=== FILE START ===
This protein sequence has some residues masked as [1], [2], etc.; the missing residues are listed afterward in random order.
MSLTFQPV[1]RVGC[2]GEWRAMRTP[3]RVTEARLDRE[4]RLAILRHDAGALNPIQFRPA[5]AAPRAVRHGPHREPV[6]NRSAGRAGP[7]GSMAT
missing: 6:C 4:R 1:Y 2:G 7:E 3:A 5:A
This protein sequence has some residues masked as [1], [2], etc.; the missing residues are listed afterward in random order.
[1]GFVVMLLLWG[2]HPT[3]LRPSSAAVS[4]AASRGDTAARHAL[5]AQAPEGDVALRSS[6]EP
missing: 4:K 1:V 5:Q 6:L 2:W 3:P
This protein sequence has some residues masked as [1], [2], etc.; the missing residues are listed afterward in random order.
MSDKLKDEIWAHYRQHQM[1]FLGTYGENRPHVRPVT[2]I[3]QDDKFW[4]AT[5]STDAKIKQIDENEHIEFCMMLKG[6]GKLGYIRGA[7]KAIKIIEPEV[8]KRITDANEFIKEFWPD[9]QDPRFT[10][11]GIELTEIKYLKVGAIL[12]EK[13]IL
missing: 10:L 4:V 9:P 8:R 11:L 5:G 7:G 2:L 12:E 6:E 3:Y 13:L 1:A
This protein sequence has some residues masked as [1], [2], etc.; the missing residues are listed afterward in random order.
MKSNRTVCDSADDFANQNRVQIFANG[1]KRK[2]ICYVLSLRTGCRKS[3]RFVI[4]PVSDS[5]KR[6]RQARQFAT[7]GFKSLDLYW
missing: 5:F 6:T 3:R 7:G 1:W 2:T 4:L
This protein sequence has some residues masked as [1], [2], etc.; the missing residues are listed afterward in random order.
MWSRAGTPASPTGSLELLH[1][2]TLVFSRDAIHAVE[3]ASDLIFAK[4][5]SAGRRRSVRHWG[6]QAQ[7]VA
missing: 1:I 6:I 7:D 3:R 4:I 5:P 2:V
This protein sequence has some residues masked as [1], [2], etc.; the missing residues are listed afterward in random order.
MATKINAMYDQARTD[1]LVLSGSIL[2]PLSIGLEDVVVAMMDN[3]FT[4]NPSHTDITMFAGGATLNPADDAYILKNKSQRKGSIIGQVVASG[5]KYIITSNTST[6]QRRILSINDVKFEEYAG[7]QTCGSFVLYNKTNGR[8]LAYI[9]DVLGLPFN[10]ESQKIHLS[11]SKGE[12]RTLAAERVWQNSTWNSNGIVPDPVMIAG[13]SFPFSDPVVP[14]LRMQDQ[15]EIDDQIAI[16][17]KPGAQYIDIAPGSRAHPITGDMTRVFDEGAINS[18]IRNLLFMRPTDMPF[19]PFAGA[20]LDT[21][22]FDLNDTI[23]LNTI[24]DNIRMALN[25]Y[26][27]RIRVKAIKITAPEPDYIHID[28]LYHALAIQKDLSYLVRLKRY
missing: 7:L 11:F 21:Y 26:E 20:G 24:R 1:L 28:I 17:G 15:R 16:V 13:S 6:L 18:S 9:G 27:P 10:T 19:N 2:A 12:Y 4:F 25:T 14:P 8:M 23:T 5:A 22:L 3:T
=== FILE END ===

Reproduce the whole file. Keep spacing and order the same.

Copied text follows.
This protein sequence has some residues masked as [1], [2], etc.; the missing residues are listed afterward in random order.
MSLTFQPV[1]RVGC[2]GEWRAMRTP[3]RVTEARLDRE[4]RLAILRHDAGALNPIQFRPA[5]AAPRAVRHGPHREPV[6]NRSAGRAGP[7]GSMAT
missing: 6:C 4:R 1:Y 2:G 7:E 3:A 5:A
This protein sequence has some residues masked as [1], [2], etc.; the missing residues are listed afterward in random order.
[1]GFVVMLLLWG[2]HPT[3]LRPSSAAVS[4]AASRGDTAARHAL[5]AQAPEGDVALRSS[6]EP
missing: 4:K 1:V 5:Q 6:L 2:W 3:P
This protein sequence has some residues masked as [1], [2], etc.; the missing residues are listed afterward in random order.
MSDKLKDEIWAHYRQHQM[1]FLGTYGENRPHVRPVT[2]I[3]QDDKFW[4]AT[5]STDAKIKQIDENEHIEFCMMLKG[6]GKLGYIRGA[7]KAIKIIEPEV[8]KRITDANEFIKEFWPD[9]QDPRFT[10][11]GIELTEIKYLKVGAIL[12]EK[13]IL
missing: 10:L 4:V 9:P 8:R 11:L 5:G 7:G 2:L 12:E 6:E 3:Y 13:L 1:A
This protein sequence has some residues masked as [1], [2], etc.; the missing residues are listed afterward in random order.
MKSNRTVCDSADDFANQNRVQIFANG[1]KRK[2]ICYVLSLRTGCRKS[3]RFVI[4]PVSDS[5]KR[6]RQARQFAT[7]GFKSLDLYW
missing: 5:F 6:T 3:R 7:G 1:W 2:T 4:L
This protein sequence has some residues masked as [1], [2], etc.; the missing residues are listed afterward in random order.
MWSRAGTPASPTGSLELLH[1][2]TLVFSRDAIHAVE[3]ASDLIFAK[4][5]SAGRRRSVRHWG[6]QAQ[7]VA
missing: 1:I 6:I 7:D 3:R 4:I 5:P 2:V
This protein sequence has some residues masked as [1], [2], etc.; the missing residues are listed afterward in random order.
MATKINAMYDQARTD[1]LVLSGSIL[2]PLSIGLEDVVVAMMDN[3]FT[4]NPSHTDITMFAGGATLNPADDAYILKNKSQRKGSIIGQVVASG[5]KYIITSNTST[6]QRRILSINDVKFEEYAG[7]QTCGSFVLYNKTNGR[8]LAYI[9]DVLGLPFN[10]ESQKIHLS[11]SKGE[12]RTLAAERVWQNSTWNSNGIVPDPVMIAG[13]SFPFSDPVVP[14]LRMQDQ[15]EIDDQIAI[16][17]KPGAQYIDIAPGSRAHPITGDMTRVFDEGAINS[18]IRNLLFMRPTDMPF[19]PFAGA[20]LDT[21][22]FDLNDTI[23]LNTI[24]DNIRMALN[25]Y[26][27]RIRVKAIKITAPEPDYIHID[28]LYHALAIQKDLSYLVRLKRY
missing: 7:L 11:F 21:Y 26:E 20:G 24:R 1:L 28:I 17:G 15:R 16:V 13:S 6:L 18:S 9:G 27:P 10:T 19:N 2:A 12:Y 4:F 25:T 14:P 8:M 23:T 5:A 22:L 3:T